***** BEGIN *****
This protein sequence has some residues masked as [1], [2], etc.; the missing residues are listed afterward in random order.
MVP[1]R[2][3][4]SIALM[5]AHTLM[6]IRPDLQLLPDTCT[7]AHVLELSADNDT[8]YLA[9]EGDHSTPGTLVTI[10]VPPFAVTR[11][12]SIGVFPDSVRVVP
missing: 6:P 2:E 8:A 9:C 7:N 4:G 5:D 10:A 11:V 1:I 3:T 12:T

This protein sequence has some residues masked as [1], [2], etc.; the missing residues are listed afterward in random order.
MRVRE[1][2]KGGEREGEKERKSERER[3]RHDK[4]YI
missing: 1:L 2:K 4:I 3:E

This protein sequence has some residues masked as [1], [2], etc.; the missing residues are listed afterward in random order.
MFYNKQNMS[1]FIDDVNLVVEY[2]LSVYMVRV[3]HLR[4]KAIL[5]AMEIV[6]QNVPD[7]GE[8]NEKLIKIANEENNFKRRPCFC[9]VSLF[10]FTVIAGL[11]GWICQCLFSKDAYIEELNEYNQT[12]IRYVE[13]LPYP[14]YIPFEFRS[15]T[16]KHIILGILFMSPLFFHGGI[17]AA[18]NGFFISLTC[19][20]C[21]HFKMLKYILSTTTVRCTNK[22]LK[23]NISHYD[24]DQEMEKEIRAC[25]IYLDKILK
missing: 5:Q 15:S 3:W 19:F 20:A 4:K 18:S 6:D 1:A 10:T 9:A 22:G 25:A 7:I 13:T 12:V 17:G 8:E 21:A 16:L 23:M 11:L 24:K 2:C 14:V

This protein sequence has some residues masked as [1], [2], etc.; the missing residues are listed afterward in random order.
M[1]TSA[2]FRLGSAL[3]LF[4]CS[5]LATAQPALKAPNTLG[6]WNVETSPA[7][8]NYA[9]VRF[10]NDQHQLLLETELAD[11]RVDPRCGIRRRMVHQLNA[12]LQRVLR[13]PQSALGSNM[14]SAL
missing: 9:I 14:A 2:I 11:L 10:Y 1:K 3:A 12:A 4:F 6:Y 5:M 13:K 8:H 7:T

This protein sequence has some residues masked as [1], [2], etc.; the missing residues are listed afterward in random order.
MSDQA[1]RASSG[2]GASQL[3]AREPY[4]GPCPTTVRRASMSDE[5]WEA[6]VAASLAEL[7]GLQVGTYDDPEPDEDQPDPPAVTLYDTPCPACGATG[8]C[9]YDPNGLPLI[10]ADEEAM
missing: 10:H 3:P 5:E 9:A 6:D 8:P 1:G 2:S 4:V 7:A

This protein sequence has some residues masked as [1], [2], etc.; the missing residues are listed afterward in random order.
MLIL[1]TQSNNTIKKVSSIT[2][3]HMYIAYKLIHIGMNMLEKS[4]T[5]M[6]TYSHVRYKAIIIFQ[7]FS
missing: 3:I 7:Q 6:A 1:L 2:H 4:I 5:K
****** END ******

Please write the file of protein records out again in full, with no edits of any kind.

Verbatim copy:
This protein sequence has some residues masked as [1], [2], etc.; the missing residues are listed afterward in random order.
MVP[1]R[2][3][4]SIALM[5]AHTLM[6]IRPDLQLLPDTCT[7]AHVLELSADNDT[8]YLA[9]EGDHSTPGTLVTI[10]VPPFAVTR[11][12]SIGVFPDSVRVVP
missing: 6:P 2:E 8:A 9:C 7:N 4:G 5:D 10:A 11:V 1:I 3:T 12:T

This protein sequence has some residues masked as [1], [2], etc.; the missing residues are listed afterward in random order.
MRVRE[1][2]KGGEREGEKERKSERER[3]RHDK[4]YI
missing: 1:L 2:K 4:I 3:E

This protein sequence has some residues masked as [1], [2], etc.; the missing residues are listed afterward in random order.
MFYNKQNMS[1]FIDDVNLVVEY[2]LSVYMVRV[3]HLR[4]KAIL[5]AMEIV[6]QNVPD[7]GE[8]NEKLIKIANEENNFKRRPCFC[9]VSLF[10]FTVIAGL[11]GWICQCLFSKDAYIEELNEYNQT[12]IRYVE[13]LPYP[14]YIPFEFRS[15]T[16]KHIILGILFMSPLFFHGGI[17]AA[18]NGFFISLTC[19][20]C[21]HFKMLKYILSTTTVRCTNK[22]LK[23]NISHYD[24]DQEMEKEIRAC[25]IYLDKILK
missing: 5:Q 15:S 3:W 19:F 20:A 4:K 18:S 6:D 1:A 10:T 9:A 22:G 25:A 7:I 13:T 12:V 17:G 8:E 21:A 16:L 23:M 11:L 24:K 2:C 14:V

This protein sequence has some residues masked as [1], [2], etc.; the missing residues are listed afterward in random order.
M[1]TSA[2]FRLGSAL[3]LF[4]CS[5]LATAQPALKAPNTLG[6]WNVETSPA[7][8]NYA[9]VRF[10]NDQHQLLLETELAD[11]RVDPRCGIRRRMVHQLNA[12]LQRVLR[13]PQSALGSNM[14]SAL
missing: 9:I 14:A 2:I 11:L 10:Y 1:K 3:A 12:A 4:F 6:Y 5:M 13:K 8:H 7:T

This protein sequence has some residues masked as [1], [2], etc.; the missing residues are listed afterward in random order.
MSDQA[1]RASSG[2]GASQL[3]AREPY[4]GPCPTTVRRASMSDE[5]WEA[6]VAASLAEL[7]GLQVGTYDDPEPDEDQPDPPAVTLYDTPCPACGATG[8]C[9]YDPNGLPLI[10]ADEEAM
missing: 10:H 3:P 5:E 9:A 6:D 8:P 1:G 2:S 4:V 7:A

This protein sequence has some residues masked as [1], [2], etc.; the missing residues are listed afterward in random order.
MLIL[1]TQSNNTIKKVSSIT[2][3]HMYIAYKLIHIGMNMLEKS[4]T[5]M[6]TYSHVRYKAIIIFQ[7]FS
missing: 3:I 7:Q 6:A 1:L 2:H 4:I 5:K